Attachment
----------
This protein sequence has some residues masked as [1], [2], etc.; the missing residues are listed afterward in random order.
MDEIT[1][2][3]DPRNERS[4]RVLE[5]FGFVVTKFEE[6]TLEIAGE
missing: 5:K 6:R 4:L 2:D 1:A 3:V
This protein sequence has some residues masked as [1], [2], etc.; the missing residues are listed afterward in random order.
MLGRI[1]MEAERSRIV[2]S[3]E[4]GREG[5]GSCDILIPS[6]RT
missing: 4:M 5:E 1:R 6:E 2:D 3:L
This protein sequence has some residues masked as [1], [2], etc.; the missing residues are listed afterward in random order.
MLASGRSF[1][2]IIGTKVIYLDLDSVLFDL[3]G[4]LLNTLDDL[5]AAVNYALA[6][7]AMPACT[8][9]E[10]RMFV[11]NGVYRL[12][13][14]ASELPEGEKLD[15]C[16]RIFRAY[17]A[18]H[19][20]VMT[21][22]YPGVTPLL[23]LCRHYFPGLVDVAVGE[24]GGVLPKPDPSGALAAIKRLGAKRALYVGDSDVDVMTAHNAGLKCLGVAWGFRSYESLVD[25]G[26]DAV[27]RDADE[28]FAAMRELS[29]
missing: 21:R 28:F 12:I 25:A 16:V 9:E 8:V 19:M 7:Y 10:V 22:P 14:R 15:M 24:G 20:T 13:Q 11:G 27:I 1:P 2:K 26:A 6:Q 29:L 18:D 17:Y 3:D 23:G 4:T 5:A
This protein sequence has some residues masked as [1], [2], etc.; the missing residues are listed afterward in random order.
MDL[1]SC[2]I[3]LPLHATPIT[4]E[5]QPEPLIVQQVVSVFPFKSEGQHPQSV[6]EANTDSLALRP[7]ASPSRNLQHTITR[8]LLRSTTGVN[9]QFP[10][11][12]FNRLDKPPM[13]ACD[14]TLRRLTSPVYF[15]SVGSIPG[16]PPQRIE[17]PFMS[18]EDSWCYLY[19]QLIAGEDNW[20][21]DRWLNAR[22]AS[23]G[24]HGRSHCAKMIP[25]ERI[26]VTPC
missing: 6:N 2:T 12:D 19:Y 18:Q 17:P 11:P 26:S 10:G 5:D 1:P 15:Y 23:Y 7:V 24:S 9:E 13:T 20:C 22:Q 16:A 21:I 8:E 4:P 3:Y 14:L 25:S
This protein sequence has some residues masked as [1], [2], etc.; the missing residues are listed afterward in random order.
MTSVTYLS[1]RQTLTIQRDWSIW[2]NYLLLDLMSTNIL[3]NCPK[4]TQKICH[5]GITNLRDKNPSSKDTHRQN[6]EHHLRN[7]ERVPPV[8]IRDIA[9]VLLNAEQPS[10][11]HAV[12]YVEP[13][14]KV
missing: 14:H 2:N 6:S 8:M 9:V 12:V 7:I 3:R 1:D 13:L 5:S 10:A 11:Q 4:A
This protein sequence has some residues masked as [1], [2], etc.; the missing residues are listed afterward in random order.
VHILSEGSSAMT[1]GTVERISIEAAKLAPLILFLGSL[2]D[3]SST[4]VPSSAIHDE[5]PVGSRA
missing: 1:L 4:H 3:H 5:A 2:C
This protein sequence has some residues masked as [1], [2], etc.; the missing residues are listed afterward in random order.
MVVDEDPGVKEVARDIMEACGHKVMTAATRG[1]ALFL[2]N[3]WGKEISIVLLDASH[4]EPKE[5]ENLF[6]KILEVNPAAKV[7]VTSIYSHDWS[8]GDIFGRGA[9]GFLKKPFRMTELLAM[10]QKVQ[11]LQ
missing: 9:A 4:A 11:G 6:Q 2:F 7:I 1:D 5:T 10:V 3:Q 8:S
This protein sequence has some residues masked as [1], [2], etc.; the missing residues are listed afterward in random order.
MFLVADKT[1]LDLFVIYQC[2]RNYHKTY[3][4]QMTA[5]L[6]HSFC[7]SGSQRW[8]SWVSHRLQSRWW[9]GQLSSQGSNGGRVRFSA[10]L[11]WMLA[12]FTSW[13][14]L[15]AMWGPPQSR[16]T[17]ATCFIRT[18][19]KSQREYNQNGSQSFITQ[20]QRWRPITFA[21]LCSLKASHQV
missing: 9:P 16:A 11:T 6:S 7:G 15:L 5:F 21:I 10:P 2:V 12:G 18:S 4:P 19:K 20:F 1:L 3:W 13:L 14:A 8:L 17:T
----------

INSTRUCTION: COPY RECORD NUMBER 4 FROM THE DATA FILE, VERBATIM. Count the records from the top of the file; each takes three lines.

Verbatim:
This protein sequence has some residues masked as [1], [2], etc.; the missing residues are listed afterward in random order.
MDL[1]SC[2]I[3]LPLHATPIT[4]E[5]QPEPLIVQQVVSVFPFKSEGQHPQSV[6]EANTDSLALRP[7]ASPSRNLQHTITR[8]LLRSTTGVN[9]QFP[10][11][12]FNRLDKPPM[13]ACD[14]TLRRLTSPVYF[15]SVGSIPG[16]PPQRIE[17]PFMS[18]EDSWCYLY[19]QLIAGEDNW[20][21]DRWLNAR[22]AS[23]G[24]HGRSHCAKMIP[25]ERI[26]VTPC
missing: 6:N 2:T 12:D 19:Y 18:Q 17:P 11:P 26:S 10:G 5:D 1:P 15:Y 23:Y 7:V 24:S 9:E 13:T 20:C 22:Q 16:A 21:I 8:E 4:P 3:Y 14:L 25:S